Princess Mononoke: A World Out of Balance and Time

Copyright © 1997 by Studio Ghibli
Copyright © 1997 by Studio Ghibli

It’s 2017 and I’m ready for a fresh start. This means it’s a perfect time to look backward.

In this case, I’m looking at a few Japanese animated classics. Right now, I’m looking at another Hayao Miyazaki film, and soon I’ll be following up on some Satoshi Kon works. But for now, I’ll take a look at Princess Mononoke, widely considered by many to be one of Miyazaki’s best titles ever.

In medieval Japan, a demon-possessed boar attacks an Emishi village. Only the young warrior prince Ashitaka can defeat it, but in doing so, his arm becomes cursed. The wise woman of his town sends him out to seek the Great Forest Spirit to the west for salvation. Along the way, Ashitaka meets the people of Irontown, who mine and forge iron under the watchful eye of Lady Eboshi, and who possess rudimentary firearms to defend themselves. This encounter leads Ashitaka to cross paths with San, a warrior princess of the forest, and the wolves who defend it from Lady Eboshi. Only with skill and compassion does he learn to navigate the two sides of the war, so that he can save himself from the curse—and save everyone from an equally terrible fate.

I still might be behind on my Miyazaki canon, but I have to admit that the young prince Ashitaka (voiced by Billy Crudup in the English dub) is probably one of my favorite protagonists from his movies. He’s a neat blend of courage under fire and humility, especially when it comes to dealing with the spirits of the natural world.

This also sets Ashitaka apart from the humans of Irontown, while giving him an odd kinship with San, the titular Princess raised by wolves and guardian of the forest. She’s quite striking, both in appearance and in personality. It’s easy to see her as savage like the people of Irontown do, but she has a soft side that only the forest gets to see (until she meets Ashitaka, that is).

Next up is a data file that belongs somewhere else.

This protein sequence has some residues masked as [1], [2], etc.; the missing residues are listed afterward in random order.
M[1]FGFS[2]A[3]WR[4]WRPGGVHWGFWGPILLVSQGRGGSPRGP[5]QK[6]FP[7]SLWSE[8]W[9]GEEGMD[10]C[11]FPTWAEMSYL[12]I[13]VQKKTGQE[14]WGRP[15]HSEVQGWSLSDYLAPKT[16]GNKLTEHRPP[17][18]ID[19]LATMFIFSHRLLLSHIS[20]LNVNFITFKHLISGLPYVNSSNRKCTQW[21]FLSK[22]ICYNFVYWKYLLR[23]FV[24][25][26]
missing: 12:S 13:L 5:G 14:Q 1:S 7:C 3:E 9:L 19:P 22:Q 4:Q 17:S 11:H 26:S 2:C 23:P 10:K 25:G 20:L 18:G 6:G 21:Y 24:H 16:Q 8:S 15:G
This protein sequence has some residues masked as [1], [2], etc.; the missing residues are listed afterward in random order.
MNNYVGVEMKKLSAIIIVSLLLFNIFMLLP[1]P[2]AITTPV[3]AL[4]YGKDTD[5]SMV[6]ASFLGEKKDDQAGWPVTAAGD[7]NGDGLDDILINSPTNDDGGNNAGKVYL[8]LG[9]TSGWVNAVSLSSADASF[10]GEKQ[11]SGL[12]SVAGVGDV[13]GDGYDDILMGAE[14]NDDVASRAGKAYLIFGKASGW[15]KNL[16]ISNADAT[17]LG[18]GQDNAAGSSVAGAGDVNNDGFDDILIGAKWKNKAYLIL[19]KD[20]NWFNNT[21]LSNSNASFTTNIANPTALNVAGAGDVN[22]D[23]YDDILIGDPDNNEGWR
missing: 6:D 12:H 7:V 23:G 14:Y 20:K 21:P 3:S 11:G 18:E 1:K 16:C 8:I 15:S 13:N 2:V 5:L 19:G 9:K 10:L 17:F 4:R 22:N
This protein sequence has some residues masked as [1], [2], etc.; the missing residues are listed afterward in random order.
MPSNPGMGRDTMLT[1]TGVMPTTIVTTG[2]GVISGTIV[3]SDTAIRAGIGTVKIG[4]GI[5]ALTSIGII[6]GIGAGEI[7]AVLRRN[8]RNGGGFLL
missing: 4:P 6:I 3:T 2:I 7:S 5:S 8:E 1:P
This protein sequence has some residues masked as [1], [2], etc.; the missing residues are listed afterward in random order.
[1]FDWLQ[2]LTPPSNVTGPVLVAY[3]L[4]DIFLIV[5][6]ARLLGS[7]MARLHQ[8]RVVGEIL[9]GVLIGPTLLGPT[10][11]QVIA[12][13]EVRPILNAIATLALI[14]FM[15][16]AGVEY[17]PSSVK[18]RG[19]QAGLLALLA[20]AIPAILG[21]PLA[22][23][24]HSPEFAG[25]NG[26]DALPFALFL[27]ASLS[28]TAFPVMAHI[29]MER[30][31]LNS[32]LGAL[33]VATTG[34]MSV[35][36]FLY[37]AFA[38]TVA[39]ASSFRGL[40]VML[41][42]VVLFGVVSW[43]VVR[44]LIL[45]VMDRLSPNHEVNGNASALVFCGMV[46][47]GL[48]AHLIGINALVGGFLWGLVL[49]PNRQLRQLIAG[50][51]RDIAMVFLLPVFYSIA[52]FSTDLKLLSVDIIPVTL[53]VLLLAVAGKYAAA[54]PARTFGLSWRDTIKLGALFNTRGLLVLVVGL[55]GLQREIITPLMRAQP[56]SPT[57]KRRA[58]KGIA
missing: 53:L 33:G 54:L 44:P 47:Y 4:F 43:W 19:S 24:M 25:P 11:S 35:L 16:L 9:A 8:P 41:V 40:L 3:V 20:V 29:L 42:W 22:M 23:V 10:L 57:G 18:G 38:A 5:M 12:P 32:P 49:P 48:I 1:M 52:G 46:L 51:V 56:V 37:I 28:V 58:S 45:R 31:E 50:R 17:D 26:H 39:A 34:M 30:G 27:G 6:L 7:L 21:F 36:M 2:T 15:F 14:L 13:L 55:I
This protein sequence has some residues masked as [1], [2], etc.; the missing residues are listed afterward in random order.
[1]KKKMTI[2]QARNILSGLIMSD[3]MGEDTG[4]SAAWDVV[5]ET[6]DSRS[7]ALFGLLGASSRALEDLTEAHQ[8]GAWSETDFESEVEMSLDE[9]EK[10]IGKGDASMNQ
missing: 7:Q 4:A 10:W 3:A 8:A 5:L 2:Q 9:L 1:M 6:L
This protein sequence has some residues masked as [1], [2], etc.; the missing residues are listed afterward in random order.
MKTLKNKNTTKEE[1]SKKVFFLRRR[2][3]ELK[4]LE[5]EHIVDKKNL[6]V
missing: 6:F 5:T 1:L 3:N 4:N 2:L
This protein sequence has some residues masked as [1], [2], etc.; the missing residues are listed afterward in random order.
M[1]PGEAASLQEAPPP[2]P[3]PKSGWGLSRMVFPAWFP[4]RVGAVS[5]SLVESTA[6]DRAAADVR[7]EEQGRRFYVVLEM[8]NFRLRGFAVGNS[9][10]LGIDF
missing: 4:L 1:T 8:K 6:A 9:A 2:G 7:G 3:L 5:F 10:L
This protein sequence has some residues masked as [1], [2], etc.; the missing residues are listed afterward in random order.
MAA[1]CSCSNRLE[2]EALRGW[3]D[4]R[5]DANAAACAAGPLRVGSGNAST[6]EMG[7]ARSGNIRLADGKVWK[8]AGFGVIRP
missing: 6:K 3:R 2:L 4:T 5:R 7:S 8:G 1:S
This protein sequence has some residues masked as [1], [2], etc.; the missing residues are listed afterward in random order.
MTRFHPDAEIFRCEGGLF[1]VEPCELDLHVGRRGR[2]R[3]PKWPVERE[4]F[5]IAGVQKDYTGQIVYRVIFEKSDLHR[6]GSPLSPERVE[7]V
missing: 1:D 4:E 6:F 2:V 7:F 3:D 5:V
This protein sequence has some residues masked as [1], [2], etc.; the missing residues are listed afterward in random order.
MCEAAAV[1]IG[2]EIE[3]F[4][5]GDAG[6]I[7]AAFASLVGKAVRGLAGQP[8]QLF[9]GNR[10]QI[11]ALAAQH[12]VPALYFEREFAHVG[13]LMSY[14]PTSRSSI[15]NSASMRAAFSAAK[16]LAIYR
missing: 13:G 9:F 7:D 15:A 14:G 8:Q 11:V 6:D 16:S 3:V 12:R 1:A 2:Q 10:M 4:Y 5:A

The other characters are a distinct mixture, too. You have sympathetic villains like Lady Eboshi, whose vision of Progress is tempered with surprising camaraderie with her village. You have scoundrels like the monk Jiko-bo and the samurai of rival lords, who only care about serving their masters, no matter how many lives it costs them. And then you have proud beasts like the blind boar god Okkoto and the wolf goddess Moro, who seem wise, but will gladly direct their vicious nature toward any humans they encounter. All of this makes for a real spectrum of morality on display throughout the movie.

Princess Mononoke is certainly a lot gorier than I expected. You might be anticipating plenty of cute animation (Miyazaki has a reputation, after all), but then you get plenty of scenes where people are split open with swords or have their arms chopped off. But it works on both a historical and thematic level. Mononoke is set during a time of warring clans in Japan, and the story also explores our relationship with nature, shown to be both beautiful and heartless.

While I might still prefer Porco Rosso or Spirited Away, I really liked Mononoke. This story is doing work as both as a piece of historical fiction for Japanese audiences and as a save-the-planet nature tale. Even when it might come across as preachy, it manages to pull back enough and recognize the common humanity, the chain of life, between all creatures.

The English dub of Princess Mononoke is available through Disney Movies.


Bibliography: Princess Mononoke (English dub). Directed by Hayao Miyazaki. Produced by Toshio Suzuki. Written by Hayao Miyazaki. Perf. Billy Crudup, Claire Danes, Minnie Driver, Billy Bob Thornton, John DeMita, John DiMaggio, Gillian Anderson, Jada Pinkett Smith, and Keith David. Studio Ghibli; Tokuma Shoten; Nippon Television; Dentsu. Toho (Japanese distributor). Walt Disney Company (US distributor). Original release date: July 12, 1997.

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